My first day in Redwood City, and I caught three great films.
But first, to clear up a mystery from Wednesday night. I have identified the mysterious "Robert" who had Lee at the Continental deliver me a shot of Tito's vodka. Turns out it was none other then the Old Man on the Dance Floor, producer and star of many a Cinequest party from last year, Mr. Robert Emmett Kelly. I couldn't find him, because he's back East.
He's also the founder of the Intrepid Audience Members--I AM. As his official West Coast Proxy, I have been/will be investing anyone who is interested into this not-very-secret society. If I don't find you, you should find me. All you have to do is take an oath (but you don't have to take it seriously) and learn a secret handshake, and you get a cool pin!
Anyway, on to the movies!
First up I caught LOVE AND SHUKLA, from Mumbai, India. The titular Shukla is from the Brahmin (priestly) caste, but works as a rickshaw driver. He doesn't make much money (often because he's so trusting and timid that his passengers rip him off) and he lives in a small home with his parents--his quiet father and his assertive mother, who will always get her way and cries if anyone talks back to her. He has never been intimate with a woman, although he has watched a lot of porn (which is okay as long as it's foreign women, it's a sin to leer at Indian women) and drunkenly brags to his friends about how great it will be once he's married. But when he does get married, it turns out his small home is just...crowded. Him, his wife, and parents all in the same room. And then his sister moves in, when she's fighting with her husband. And his wife is very shy, so he's got the double problem of no privacy and a wife who, while very pretty with a beautiful smile, he can't really communicate with, much less...well, you know. In one of the funnier scenes, he rents a hotel room for a few hours...just so he can talk to his wife. Despite all his hardships, he never loses the dignity and honor that comes with being a Brahmin, even if it's a Brahmin in poverty. This is a deeply romantic movie, even if romance in this case doesn't necessarily mean getting physical, it means being able to sit at the beach, a respectable arm's length apart, and talk openly to each other.
LOVE AND SHUKLA plays again next Wednesday at 8:45 pm in Redwood City and Saturday, March 10, 11:15 am at the Hammer Theatre in San Jose.
And then the next program was a short followed by a feature, about very different ways of making art.
AUTOMATIC ON THE ROAD was a fascinating short documentary about AI and creative writing. We start with an AI that has been taught language by "reading" American literature--especially road trip stories like "On the Road" or "The Electric Kook-Aid Acid Test." Then take it on a self-driving journey across the United States, and using input from cameras, GPS, 4Square, etc., have it "write" a novel about the adventure. The snippets we get are reminiscent of beat poetry, although technologist Ross Goodwin, who conceived of this project, describes the AI as having the understanding of an insect brain. I'll leave it to the reader to decide what that says about beat poetry.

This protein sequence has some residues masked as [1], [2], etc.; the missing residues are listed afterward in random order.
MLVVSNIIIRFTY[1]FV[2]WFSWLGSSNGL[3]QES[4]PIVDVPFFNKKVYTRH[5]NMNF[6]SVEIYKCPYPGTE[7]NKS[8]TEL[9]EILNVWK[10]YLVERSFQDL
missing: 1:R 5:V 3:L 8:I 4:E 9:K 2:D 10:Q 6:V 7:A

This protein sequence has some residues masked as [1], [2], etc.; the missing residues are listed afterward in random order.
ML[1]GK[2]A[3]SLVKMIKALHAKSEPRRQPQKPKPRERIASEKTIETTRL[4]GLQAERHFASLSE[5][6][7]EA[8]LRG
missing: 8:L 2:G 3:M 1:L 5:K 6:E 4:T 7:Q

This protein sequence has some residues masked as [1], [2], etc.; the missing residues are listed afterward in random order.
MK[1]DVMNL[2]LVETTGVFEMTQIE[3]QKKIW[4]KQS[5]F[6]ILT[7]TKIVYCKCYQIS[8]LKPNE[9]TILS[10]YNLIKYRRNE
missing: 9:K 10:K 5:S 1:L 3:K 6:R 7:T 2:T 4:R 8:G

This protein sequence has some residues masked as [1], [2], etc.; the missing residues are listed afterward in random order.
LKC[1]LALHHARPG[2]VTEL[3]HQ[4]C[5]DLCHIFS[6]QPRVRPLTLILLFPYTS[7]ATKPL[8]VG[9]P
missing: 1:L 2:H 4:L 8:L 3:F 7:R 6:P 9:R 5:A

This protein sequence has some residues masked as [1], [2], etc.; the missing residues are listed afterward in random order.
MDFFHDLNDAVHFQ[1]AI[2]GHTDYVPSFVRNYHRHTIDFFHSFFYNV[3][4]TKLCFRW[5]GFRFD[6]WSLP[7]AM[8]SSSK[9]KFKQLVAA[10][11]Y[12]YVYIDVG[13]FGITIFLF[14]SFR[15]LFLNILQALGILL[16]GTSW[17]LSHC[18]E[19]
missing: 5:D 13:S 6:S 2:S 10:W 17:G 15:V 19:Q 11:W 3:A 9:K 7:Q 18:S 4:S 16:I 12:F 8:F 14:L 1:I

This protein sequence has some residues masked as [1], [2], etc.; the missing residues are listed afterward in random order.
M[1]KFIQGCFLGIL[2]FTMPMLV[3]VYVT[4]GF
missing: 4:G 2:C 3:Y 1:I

And then the feature, MR. FISH: CARTOONING FROM THE DEEP END, which is the first film to rate a perfect 10 from me at this year's festival. Mr. Fish (aka Dwayne Booth) is an artist, cartoonist, provocateur, and first amendment hero. We start with his first experiment, at 7 years of age, when he wrote "Fuck Your Ass" on sheets of paper, folded them into paper airplanes, and threw them from his window. Rather than the subsequent arrest and first amendment trial he expected, he was simply scolded by his mom. But that true rebellious spirit is still alive in him. Funny, caustic, and kind of pornographic (he draws a lot of private parts) the movie takes us through his life and career, from notoriety to difficulty, as he refuses to sell out or tone down his art. In one happenstance scene, he runs into his former sales agent, who describes how he could've edited 80% of his work, kept the salient point, and made it 8th-grade appropriate, and he would've sold tons. But Mr. Fish doesn't play that game (although he did spend a year creating store displays for Whole Foods, which he described as a nightmare, because no one would ever send him hate mail. The worst part is, he really liked his co-workers and had fun and the money was good.) Oh yeah, the movie follows his money problems, too. Which is ironic, since he claims he doesn't believe in money. The problem is the bank does, and they'll take his house if he can't make payments. His loving wife and biggest fan is featured, too, as are his wonderful little daughters who share his acerbic wit (fuck it, there's nothing wrong with little girls saying "fuck" in a movie, right? After all, as he quotes Lenny Bruce, "If you can't say 'Fuck,' you can't say 'Fuck the Government.'")